JOURNAL ARTICLE
REVIEW

Phenobarbitone versus phenytoin monotherapy for partial onset seizures and generalized onset tonic-clonic seizures

S Taylor, C Tudur Smith, P R Williamson, A G Marson
Cochrane Database of Systematic Reviews 2001, (4): CD002217
11687150

BACKGROUND: Worldwide, phenytoin and phenobarbitone are commonly used antiepileptic drugs. They are more likely to be used in the developing world than the developed world, primarily because they are inexpensive. The aim of this review is to summarise data from existing trials comparing phenytoin and phenobarbitone.

OBJECTIVES: To review the effects of phenobarbitone compared to phenytoin when used as monotherapy in patients with partial onset seizures or generalized tonic-clonic seizures with or without other generalized seizure types.

SEARCH STRATEGY: Our search strategy has included: a) MEDLINE 1966 to 1998, b) the controlled trials register of the Cochrane Library, c) hand-searching relevant journals, d) the pharmaceutical industry, e) researchers in the field.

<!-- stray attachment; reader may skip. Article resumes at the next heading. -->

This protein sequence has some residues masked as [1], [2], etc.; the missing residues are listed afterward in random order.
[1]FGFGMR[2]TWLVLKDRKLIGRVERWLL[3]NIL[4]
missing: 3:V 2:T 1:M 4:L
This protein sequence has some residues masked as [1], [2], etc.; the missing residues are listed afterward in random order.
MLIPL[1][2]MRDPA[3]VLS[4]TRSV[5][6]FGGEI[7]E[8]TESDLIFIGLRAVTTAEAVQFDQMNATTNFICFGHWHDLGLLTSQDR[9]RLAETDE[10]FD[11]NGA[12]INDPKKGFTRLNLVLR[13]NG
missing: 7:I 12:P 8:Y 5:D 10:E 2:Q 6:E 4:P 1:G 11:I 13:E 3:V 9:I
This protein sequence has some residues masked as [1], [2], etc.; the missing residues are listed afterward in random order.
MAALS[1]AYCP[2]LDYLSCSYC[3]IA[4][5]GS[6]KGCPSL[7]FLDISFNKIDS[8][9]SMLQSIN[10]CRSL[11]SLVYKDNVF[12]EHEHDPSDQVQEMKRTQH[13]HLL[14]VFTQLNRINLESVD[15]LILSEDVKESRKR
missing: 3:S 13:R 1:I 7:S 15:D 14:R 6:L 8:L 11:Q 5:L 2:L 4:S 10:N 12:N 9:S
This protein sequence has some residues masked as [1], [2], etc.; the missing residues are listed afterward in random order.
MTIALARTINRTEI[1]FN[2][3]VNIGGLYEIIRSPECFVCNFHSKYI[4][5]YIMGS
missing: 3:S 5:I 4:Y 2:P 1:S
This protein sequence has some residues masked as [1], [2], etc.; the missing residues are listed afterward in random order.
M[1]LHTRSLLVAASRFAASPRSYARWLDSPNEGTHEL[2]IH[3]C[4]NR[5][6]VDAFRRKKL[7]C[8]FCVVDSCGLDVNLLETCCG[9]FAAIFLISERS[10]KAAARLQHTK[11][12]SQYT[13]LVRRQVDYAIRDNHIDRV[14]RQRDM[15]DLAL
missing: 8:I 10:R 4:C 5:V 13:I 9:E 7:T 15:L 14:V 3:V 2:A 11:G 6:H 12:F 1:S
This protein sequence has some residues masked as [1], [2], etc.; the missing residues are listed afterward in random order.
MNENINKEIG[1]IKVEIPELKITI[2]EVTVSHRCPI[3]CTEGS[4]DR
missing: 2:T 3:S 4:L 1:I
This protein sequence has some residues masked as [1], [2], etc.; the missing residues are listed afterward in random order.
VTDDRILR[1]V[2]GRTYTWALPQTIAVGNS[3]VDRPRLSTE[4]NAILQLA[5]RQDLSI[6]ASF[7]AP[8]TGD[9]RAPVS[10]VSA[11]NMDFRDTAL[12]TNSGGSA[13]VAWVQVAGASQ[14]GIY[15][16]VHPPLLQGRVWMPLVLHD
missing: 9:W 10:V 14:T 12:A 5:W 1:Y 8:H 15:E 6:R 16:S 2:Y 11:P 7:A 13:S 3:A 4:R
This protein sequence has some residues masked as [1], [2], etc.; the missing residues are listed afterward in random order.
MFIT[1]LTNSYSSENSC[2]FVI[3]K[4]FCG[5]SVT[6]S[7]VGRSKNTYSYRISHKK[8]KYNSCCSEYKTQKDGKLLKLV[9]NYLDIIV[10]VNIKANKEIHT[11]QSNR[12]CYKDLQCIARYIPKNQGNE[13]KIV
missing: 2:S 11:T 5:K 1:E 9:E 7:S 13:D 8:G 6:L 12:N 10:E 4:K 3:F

SELECTION CRITERIA: Randomized controlled trials in children or adults with partial onset seizures or generalized onset tonic-clonic seizures. Trials must have included a comparison of phenobarbitone monotherapy with phenytoin monotherapy.

DATA COLLECTION AND ANALYSIS: This was an individual patient data review. Outcomes were time to a) withdrawal of allocated treatment, b) 12 month remission, and c) first seizure post randomization. Data were analysed using a stratified logrank analysis with results expressed as hazard ratios (HR) and 95% confidence intervals (95% CI), where a HR>1 indicates an event is more likely to occur earlier on phenobarbitone than phenytoin.

MAIN RESULTS: To date, data have been obtained for four of ten studies meeting the inclusion criteria, amounting to 599 patients, or approximately 65% of the potential data. The main overall results (HR, 95% CI) were: a) time to treatment withdrawal 1.62 (1.22 to 2.14), b) time to 12 month remission 0.93 (0.70 to 1.23), c) time to first seizure 0.84 (0.68 to 1.05). These results indicate a statistically significant clinical advantage for phenytoin in terms of treatment withdrawal and a non-significant advantage in terms of 12 month remission. Results for time to first seizure suggest a non-significant clinical advantage for phenobarbitone.

REVIEWER'S CONCLUSIONS: The results of this review favour phenytoin over phenobarbitone, as phenobarbitone was significantly more likely to be withdrawn than phenytoin. Given that no significant differences for seizure outcomes were found, the higher withdrawal rate with phenobarbitone may be due to side effects.

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